In the past, there were overarching trends and designers who defined decades – Chanel’s slim-cut suit and little black dress in the 1930s, Christian Dior’s fit-and-flare New Look in the 1950s, Givenchy’s column dresses and Mary Quant’s mini skirts in the 1960s, Yves Saint Laurent’s peasant dresses and caftans in the 1970s. But in recent years, there haven’t been as many overarching trends. In fact the only trend I can think of that has been a dominating theme of every city’s fashion week for the past few years has been Guilt. Guilt over the fashion industry’s carbon footprint, guilt over the amount of stuff people own, guilt over cultural appropriation, guilt over body image portrayal in the media, etc.

Now this shouldn’t be surprising, shame and guilt have always been a part of fashion. Adam and Eve fashioned the first clothes out of shame over their sin. Mankind’s relationship to clothes and body image have been complicated ever since. But over the past couple of years, guilt has been so broadcasted and publicized and marketed that it gets more and more difficult to see. It has become part of the air we breathe.

There are a few reasons why guilt has become such a universal trend when it comes to fashion and beauty. The first is that guilt connects everybody. Who doesn’t feel guilty sometimes? And that feeling can be manipulated and monetized and turned into a call to action. Another reason is that the internet defines fashion now and the internet is not a culture of law or grace, but of shame and honor. The Internet chooses who it will honor and who it will shame, like the caste system in India or the pecking order in a high school cafeteria. Just post a photo of a disposable plastic water bottle on Instagram and watch the lynch mob form in the comments section. They are there to shame you into good works and recycling and reusable water bottles (usually whatever brand of reusable water bottle Instagram finds most aesthetically pleasing).

You might be wondering, “Is guilt such a bad thing? The fashion industry definitely has things to apologize for and feel bad about.” Without a doubt, the fashion industry has sins to repent and turn from, but this guilt culture has nothing to do with real repentance. Real repentance leads to joy and contentment, neither of which are easy to manipulate. Where would the trend-makers be if everybody suddenly became content all of a sudden? It is in the seller’s best interest to keep their customers feeling guilty.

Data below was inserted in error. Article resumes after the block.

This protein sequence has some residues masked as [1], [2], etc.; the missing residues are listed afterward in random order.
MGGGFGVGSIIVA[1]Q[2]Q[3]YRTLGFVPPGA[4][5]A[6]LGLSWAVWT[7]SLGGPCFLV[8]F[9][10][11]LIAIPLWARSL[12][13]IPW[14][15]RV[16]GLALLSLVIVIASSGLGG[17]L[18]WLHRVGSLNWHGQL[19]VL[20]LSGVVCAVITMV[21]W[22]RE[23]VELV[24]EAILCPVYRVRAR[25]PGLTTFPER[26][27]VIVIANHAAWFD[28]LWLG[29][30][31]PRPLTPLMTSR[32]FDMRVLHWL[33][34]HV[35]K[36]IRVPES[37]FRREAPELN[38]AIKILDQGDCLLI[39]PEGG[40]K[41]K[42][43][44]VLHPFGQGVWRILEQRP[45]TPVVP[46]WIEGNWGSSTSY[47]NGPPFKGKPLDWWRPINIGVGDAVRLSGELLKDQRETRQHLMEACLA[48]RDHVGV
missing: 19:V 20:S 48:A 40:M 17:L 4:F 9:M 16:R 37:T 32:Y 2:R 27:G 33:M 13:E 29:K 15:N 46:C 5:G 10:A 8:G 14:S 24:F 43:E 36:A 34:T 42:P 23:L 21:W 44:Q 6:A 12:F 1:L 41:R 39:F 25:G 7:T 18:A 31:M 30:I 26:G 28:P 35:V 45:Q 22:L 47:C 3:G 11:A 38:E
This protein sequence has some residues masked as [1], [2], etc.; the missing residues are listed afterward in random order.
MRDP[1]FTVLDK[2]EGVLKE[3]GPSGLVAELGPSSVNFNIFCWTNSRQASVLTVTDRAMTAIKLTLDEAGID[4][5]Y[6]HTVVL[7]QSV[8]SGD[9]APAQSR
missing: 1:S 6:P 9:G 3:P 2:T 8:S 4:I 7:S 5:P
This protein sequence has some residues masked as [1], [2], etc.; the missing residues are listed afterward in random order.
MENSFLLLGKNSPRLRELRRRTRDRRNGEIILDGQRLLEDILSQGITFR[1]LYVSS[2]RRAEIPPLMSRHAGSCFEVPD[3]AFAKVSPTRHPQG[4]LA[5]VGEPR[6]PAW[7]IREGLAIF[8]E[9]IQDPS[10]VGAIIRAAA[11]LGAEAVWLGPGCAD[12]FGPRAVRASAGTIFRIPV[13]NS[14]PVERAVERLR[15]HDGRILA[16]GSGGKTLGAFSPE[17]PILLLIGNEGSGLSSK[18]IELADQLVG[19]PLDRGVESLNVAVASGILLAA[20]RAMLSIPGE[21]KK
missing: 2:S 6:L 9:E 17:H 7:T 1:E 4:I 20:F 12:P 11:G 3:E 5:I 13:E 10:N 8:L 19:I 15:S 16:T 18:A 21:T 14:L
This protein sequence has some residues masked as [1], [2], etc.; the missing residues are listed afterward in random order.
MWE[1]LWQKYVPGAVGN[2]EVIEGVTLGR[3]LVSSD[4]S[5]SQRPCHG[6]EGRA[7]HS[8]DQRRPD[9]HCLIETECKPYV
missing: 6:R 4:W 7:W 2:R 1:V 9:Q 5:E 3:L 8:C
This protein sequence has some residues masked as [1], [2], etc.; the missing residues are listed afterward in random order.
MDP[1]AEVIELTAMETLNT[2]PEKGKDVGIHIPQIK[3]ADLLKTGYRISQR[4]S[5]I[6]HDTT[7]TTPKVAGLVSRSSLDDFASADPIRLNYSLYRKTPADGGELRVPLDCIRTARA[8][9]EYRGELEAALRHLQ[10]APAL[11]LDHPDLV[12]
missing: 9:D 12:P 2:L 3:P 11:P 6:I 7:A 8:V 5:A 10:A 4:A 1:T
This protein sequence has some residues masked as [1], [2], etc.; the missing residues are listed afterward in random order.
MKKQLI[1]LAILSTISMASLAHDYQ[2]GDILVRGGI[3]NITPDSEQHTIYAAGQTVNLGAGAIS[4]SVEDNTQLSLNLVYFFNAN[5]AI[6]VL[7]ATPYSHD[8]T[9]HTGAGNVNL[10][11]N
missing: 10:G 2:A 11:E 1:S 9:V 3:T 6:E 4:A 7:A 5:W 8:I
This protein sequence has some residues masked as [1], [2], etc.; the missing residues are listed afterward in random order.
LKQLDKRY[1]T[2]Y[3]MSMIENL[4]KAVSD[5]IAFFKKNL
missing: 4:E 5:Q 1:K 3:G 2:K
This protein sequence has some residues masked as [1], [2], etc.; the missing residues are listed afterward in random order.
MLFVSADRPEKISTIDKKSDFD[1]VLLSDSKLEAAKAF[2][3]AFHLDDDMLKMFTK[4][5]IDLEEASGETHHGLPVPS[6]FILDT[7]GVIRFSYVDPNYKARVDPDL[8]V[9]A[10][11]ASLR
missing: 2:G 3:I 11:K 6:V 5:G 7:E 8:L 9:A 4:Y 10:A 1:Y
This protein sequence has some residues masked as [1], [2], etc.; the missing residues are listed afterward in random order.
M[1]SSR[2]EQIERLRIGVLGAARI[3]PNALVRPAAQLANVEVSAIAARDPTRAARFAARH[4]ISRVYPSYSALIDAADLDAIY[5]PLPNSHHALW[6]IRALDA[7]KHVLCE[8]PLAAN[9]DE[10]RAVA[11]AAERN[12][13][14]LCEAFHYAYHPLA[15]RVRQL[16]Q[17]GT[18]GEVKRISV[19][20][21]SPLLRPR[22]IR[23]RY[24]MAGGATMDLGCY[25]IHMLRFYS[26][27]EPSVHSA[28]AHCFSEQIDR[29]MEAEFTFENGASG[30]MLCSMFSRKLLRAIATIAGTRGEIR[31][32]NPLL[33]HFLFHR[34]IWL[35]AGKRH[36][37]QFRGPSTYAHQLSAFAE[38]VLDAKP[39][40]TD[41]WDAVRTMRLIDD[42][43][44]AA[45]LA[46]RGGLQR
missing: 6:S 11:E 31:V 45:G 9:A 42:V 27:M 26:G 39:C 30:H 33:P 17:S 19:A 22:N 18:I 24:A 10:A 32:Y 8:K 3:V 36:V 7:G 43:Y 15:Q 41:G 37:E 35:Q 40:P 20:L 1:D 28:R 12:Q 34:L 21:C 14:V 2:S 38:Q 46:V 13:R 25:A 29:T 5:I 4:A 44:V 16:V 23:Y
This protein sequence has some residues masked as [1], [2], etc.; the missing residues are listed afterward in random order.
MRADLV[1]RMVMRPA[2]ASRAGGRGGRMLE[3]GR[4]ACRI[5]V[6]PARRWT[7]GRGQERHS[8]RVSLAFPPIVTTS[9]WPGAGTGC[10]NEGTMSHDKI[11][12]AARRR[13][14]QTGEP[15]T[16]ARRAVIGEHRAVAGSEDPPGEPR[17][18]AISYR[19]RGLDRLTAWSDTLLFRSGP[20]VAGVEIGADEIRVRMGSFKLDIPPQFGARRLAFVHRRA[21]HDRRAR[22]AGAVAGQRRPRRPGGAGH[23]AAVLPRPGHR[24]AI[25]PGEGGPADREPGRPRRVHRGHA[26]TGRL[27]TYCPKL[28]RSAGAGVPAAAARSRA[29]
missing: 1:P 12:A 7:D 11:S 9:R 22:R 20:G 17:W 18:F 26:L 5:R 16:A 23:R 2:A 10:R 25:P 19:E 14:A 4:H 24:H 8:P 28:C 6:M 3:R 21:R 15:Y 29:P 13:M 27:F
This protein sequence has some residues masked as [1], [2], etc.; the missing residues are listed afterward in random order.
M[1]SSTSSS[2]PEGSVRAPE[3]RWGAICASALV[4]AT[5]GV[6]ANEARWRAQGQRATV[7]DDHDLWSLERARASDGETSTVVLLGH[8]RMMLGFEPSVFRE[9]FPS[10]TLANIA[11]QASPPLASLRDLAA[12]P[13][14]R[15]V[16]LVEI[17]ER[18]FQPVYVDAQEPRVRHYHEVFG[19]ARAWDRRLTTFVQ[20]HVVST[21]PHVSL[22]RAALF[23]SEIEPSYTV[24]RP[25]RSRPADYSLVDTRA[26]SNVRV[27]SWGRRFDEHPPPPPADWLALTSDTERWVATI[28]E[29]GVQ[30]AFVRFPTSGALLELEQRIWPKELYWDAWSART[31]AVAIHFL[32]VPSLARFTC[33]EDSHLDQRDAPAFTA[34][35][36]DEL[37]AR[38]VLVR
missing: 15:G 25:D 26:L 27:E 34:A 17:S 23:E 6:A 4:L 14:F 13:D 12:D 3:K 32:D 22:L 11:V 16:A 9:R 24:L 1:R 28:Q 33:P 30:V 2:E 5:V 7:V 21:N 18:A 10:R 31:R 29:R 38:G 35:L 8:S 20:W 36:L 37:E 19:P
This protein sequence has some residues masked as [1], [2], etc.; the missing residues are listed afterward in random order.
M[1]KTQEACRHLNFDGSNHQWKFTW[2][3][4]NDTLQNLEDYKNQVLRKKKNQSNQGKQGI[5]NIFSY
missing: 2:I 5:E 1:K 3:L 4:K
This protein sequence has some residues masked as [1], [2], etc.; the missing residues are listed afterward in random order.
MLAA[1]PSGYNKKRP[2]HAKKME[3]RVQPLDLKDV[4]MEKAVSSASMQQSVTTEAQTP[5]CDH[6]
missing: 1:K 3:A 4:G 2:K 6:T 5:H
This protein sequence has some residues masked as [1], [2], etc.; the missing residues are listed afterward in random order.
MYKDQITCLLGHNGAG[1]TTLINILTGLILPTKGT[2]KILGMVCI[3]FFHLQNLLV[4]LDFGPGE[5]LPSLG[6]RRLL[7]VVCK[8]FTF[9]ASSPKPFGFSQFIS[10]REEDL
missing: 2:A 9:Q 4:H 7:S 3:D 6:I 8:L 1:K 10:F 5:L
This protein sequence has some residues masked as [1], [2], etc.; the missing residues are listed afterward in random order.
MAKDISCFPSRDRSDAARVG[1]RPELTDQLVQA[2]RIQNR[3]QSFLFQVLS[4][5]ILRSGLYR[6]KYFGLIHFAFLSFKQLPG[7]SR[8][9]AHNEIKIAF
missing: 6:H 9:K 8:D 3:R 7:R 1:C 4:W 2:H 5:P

What kind of things do we feel guilty about? I know from experience that women can feel guilty about almost anything, even good things. I can feel guilty about having so many clothes in my closet and so much food in my fridge. If I hear a friend’s story about a messed up family situation, it is easy to feel guilty (in comparison) about having a family who loves me so well. I’m supposed to feel guilty about how much trash I generate, where I buy things from, where my clothes are made, and how much water I use. I can feel guilty about not exercising enough or for not loving my body just as it is. Guilt can catch us from both sides.

And for all the young moms out there, bless you. You get more guilt thrown at you than almost anybody else I know. What to feed your kids, the constant vaccination vs. anti-vaccination debate, how to discipline and what to discipline for, and when you should start teaching your kids French, etc. It’s an overwhelming mountain of guilt. When I have kids, I may stay off the internet altogether. Men also get a lot of guilt thrown at them, with all the claims about mansplaining and manspreading and inherent male privilege. But I don’t think that men absorb guilt in the same way that women do. This can be very frustrating to women.

So what’s the point of all of this? My first point is simply to point it out. Pay attention and notice when somebody tries to manipulate your behavior through guilt. A technique for keeping pickpockets at bay is to make eye contact and be aware of your surroundings. Don’t blindly allow guilters to steal joy from you. This joy theft is so common that we sometimes stop noticing it. So keep your eyes open and identify guilt when it comes.

Next, remember that guilt is a terrible place to live. Guilt and shame should prompt us to turn away from sin, repent, and enter into joy. It should never be our permanent address. In Christ, we should enter into and live content in the joy of our Lord. Why set up a tent city in Shame when we can live in Joy? Sometimes guilt and worry feels righteous and productive, because in our Pharisaical little hearts, we want to make other people feel guilty for whatever we think they should feel bad about. Don’t let other people steal your joy and don’t steal joy from the people around you.

Lastly, when you start feeling guilty about something, take a moment and figure out whether it is something you should actually feel guilty about. If it is, repent and turn to joy. If it is not something you should feel guilty about, stop feeling guilty about it. If you aren’t sure which category to put it into, ask your mom. Surround yourself with wise people and practice living in contentment. A content life is a stable life. When guilt dictates our actions, we are like ships without rudders, at the mercy of the tide.